At Microsoft's Worldwide Partner Conference on Monday, server-virtualisation challenger Citrix Systems will up the ante - or more precisely, lower the price-barrier to entry - for virtualisation tools to manage virtual Windows machines.
It will launch a freebie version of its Citrix Essentials virtualisation tool set that works in conjunction with Microsoft's Hyper-V hypervisor for Windows Server 2008.
The new Citrix Essentials for Hyper-V Express Edition will include a key storage feature of the Essentials stacks for the XenServer 5.5 and Hyper-V hypervisors called StorageLink. These are the storage management and disk array integration features that were previously only available in the Essentials tools, which unlike the basic XenServer hypervisor and management tools, have a licensing fee.
Apparently Windows shops were balking at paying a $1,500 per physical server license fee for the Essentials tools, and now this StorageLink feature is being pulled out and given away.
Microsoft is giving away its Hyper-V tools (which is why Citrix stopped charging for XenServer), and now customers can get the basic stuff they need to virtualise on Windows Server 2008 using Hyper-V. This includes storing virtual machines on iSCSI and Fibre Channel SANs while making use of the replication, snapshotting, and other capabilities of those arrays to manage the data underlying those VMs.
Neither Microsoft nor Citrix divulged the financial details behind the freebie Essentials for Hyper-V Express Edition, but it seems likely that Microsoft is paying Citrix some kind of licensing fee for it.
So far, the StorageLink features have not been extracted into a freebie Essentials for XenServer Express Edition. And if that doesn't happen with a modest fee, this will be a pretty good indication that Microsoft is paying Citrix in some way to lower the on-ramp to using Essentials tools to manage Hyper-V virtualisation. If XenServer doesn't get an Essentials Express Edition toolset, this will also be a pretty good indication that Microsoft is shelling out some dough to make it happen for Hyper-V.
Weirder things have happened - like Microsoft committing $340m to buy up SUSE Linux licenses for Windows shops, thereby keeping Novell's chin above the water line. Imagine where Sun Microsystems would be today if Jonathan Schwartz had convinced Microsoft to shell out $1bn to run Solaris on Hyper-V and actually pre-buy support contracts for Solaris 10 in an effort to make sure Microsoft had some competition so that the antitrust police would leave Microsoft alone.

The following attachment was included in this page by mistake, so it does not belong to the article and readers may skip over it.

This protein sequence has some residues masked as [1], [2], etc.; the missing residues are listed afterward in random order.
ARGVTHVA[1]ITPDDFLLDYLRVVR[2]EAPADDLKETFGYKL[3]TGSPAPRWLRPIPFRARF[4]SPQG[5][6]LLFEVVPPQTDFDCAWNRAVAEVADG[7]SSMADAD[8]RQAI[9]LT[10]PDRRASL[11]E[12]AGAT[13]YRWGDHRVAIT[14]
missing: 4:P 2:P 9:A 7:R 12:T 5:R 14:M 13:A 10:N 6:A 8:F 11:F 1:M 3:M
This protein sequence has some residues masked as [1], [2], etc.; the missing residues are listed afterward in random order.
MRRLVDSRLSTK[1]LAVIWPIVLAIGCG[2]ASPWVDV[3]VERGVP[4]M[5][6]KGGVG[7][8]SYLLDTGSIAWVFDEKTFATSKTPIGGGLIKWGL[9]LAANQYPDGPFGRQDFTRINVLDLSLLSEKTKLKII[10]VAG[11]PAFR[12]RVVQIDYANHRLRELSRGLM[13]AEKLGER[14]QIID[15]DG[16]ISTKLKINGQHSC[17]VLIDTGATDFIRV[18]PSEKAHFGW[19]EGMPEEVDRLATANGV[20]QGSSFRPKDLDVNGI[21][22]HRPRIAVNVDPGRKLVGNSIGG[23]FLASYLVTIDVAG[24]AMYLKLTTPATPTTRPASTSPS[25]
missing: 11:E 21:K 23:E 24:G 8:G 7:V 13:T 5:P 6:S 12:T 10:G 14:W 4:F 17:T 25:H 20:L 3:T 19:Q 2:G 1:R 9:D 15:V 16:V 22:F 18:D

OK, so that might not have changed much at all, come to think of it.
The Essentials for Hyper-V Express Edition is really aimed at virtualisation newbies, companies that are in the early adoption phase who don't want to shell out any money as they evaluate Hyper-V. The tool can only be used on two physical servers running Hyper-V, linked to one storage array.
To manage a larger collection of machines, companies would have to upgrade to the full Essentials for Hyper-V Enterprise Edition, which costs $1,500 per server, or the Platinum Edition, which adds lab and stage management features to control the creation, deployment, and retiring of VMs, at a cost of $3,500 per physical server.
You can download the freebie Hyper-V management tool from Citrix here.
In a separate announcement, Citrix also said that Fujitsu Technology Solutions, the EMEA arm of the Fujitsu IT collective, has inked an OEM agreement to resell the XenDesktop virtual desktop infrastructure solution created by Citrix on its Primergy x64 servers. It will use the XenServer hypervisor to slice up the servers to host virtual PC instances.
XenDesktop also allows customers to use Microsoft's Hyper-V or VMware's ESX Server hypervisors to manage the virtual PC instances.
Fujitsu also said that it has certified its RX rack and BX blade servers using x64 processors to run XenServer 5.5. Fujitsu says it will be able to start shipping XenServer and XenDesktop on the Primergy machines in EMEA beginning in August.
Citrix has also partnered with upstart networking wannabe Arista Networks - the one where Andy Bechtolsheim, who has twice been a chief technology officer at Sun Microsystems, now spends most of his time. Arista is one of a handful of companies competing in the 10 Gigabit Ethernet switch arena, and Citrix is going to test and integrate its NetScaler VPX virtual caching appliance, announced back in May, with Arista's 7000 series of switches. ®